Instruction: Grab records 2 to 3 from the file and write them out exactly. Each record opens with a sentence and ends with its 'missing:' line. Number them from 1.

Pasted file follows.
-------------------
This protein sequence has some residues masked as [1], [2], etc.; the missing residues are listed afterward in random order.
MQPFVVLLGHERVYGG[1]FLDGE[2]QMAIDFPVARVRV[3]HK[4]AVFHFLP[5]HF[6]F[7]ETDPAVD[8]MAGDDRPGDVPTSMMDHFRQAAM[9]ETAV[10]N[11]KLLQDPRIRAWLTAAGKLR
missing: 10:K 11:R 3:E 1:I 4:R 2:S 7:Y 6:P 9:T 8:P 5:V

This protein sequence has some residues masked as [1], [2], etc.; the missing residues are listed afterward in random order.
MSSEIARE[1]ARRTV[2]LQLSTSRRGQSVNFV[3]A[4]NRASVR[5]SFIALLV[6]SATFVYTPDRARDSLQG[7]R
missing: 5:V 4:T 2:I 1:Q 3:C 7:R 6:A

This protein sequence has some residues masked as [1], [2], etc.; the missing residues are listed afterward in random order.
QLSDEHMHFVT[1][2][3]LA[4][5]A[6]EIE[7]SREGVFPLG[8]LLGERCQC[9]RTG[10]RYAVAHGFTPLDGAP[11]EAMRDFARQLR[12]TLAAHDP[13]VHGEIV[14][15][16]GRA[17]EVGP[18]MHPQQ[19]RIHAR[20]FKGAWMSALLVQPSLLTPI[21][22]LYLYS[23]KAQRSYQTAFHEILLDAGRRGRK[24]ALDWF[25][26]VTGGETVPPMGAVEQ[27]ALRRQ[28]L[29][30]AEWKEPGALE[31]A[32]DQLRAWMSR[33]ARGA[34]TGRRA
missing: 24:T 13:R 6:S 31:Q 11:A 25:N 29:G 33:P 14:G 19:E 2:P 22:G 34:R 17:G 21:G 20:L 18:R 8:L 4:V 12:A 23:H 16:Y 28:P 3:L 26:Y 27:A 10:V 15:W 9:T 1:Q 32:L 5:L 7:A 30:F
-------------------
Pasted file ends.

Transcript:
This protein sequence has some residues masked as [1], [2], etc.; the missing residues are listed afterward in random order.
MSSEIARE[1]ARRTV[2]LQLSTSRRGQSVNFV[3]A[4]NRASVR[5]SFIALLV[6]SATFVYTPDRARDSLQG[7]R
missing: 5:V 4:T 2:I 1:Q 3:C 7:R 6:A

This protein sequence has some residues masked as [1], [2], etc.; the missing residues are listed afterward in random order.
QLSDEHMHFVT[1][2][3]LA[4][5]A[6]EIE[7]SREGVFPLG[8]LLGERCQC[9]RTG[10]RYAVAHGFTPLDGAP[11]EAMRDFARQLR[12]TLAAHDP[13]VHGEIV[14][15][16]GRA[17]EVGP[18]MHPQQ[19]RIHAR[20]FKGAWMSALLVQPSLLTPI[21][22]LYLYS[23]KAQRSYQTAFHEILLDAGRRGRK[24]ALDWF[25][26]VTGGETVPPMGAVEQ[27]ALRRQ[28]L[29][30]AEWKEPGALE[31]A[32]DQLRAWMSR[33]ARGA[34]TGRRA
missing: 24:T 13:R 6:S 31:Q 11:A 25:N 29:G 33:P 14:G 19:E 2:P 22:G 34:R 17:G 21:G 20:L 18:R 8:L 4:V 12:A 23:H 16:Y 28:P 3:L 26:Y 27:A 10:V 15:W 9:T 1:Q 32:L 5:L 7:A 30:F